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Lutheran Aardvark

Confessional Lutheran theology, hagiography, philosophy, music, culture, sports, education, and whatever else is on the fevered mind of Orycteropus Afer

25 June 2005
  Lutheran-Eyed or Lutheranized?
Sometimes, it's all in how you look at it.

There's a certain class of Christians which tries to "baptize" every useful or interesting item crossing its path. Sometimes this happens with things of the world (such as psychology or sociology or music). These "Christianizers" attempt to keep as much of the original as possible, merely painting over the secular body with a thin gloss of religion. A good, if grating, example of this is "Christian Rock"—something which often ends up being not much of either.

A more subtle form of the practice occurs when members of one confession, synod, or denomination see something in another that they just have to have. For exhibit one, see David Luecke's Evangelical Style and Lutheran Substance. In this book, Luecke attempted to wed conservative Protestant spirituality with Lutheran dogma, apparently not realizing that eventually one or the other must out. Such behavior isn't new: C. F. W. Walther, first president of The Lutheran Church — Missouri Synod warned 19th Century Lutherans of the dangers of incorporating Methodist hymnody into worship. He realized that if a church sang, prayed, and worshiped like another church, it would eventually become that other church. He knew that you can never "convert" false doctrine or Lutheranize a non-Lutheran world view.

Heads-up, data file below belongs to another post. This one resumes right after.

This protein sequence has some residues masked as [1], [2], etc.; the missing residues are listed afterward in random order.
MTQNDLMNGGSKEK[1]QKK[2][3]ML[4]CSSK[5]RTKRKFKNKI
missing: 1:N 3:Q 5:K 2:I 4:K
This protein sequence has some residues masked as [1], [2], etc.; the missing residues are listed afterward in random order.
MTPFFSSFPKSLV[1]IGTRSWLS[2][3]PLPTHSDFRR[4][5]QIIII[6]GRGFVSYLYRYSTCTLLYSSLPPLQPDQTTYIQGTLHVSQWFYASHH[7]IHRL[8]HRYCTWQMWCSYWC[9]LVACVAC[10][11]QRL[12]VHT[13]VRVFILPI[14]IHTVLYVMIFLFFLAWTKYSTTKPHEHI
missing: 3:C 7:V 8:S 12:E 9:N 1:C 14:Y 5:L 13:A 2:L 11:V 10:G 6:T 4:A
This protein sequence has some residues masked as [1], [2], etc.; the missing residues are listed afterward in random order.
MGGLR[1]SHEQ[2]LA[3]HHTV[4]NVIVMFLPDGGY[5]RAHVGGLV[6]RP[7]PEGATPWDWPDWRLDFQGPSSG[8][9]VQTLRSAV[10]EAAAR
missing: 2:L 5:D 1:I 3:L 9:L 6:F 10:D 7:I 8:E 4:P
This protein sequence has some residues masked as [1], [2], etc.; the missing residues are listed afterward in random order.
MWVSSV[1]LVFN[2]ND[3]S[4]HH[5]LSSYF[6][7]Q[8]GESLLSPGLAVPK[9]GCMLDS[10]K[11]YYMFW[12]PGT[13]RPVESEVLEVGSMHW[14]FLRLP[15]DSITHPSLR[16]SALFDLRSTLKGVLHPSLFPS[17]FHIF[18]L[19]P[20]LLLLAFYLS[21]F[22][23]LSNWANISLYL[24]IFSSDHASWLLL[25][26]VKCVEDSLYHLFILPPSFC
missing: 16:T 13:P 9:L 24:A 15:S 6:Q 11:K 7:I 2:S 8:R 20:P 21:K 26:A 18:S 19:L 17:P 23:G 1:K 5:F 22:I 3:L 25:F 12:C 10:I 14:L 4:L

However, while we cannot "Christianize" or "Lutheranize" every secular thought and practice, we can be Christian-Eyed and Lutheran-Eyed. That is, when we know Scripture and Confessions, we can unflinchingly examine the world around us, often finding object lessons and illustrations of theological truths even in the most secular of circumstances.

Literature, theater, and motion pictures all provide ample opportunity for us to exercise critical theological thinking while still enjoying the subject at hand. For example, the movie O Brother, Where Art Thou?—the product of two secular Jews from the northern United States concerning the lives of Evangelical, Bible Belt people—"drips" Baptismal theology. Note how Pete and Delmar "get saved," choosing to be baptized by the "lotus eaters" in the river. Meanwhile, the more "sophisticated" Everett mocks their superstition, holding to modern thought and science as keys to success. Finally, when facing certain death and utter destruction at the hands of the Devil (Sheriff Cooley), all three are saved, paradoxically and quite "Lutheranally," by the destructive power of water as the TVA flood sweeps over them. None of them chose this baptism; all three were saved by it.

So be Christian-Eyed. Find Scriptural, theological touch-points in the everyday world. Just be careful what you drag into your heart and your church.
 
Comments:
I was raised a Lutheran girl. However, I wish that I had a better understanding of what it means to be a Lutheran. (I was baptised, confirmed and taught Sunday School in my church, I also wish it had given me strength when I lost my mother to Leukemia 9 wks ago.

However now that I'm an adult, I'm not sure there is a God at all.
 
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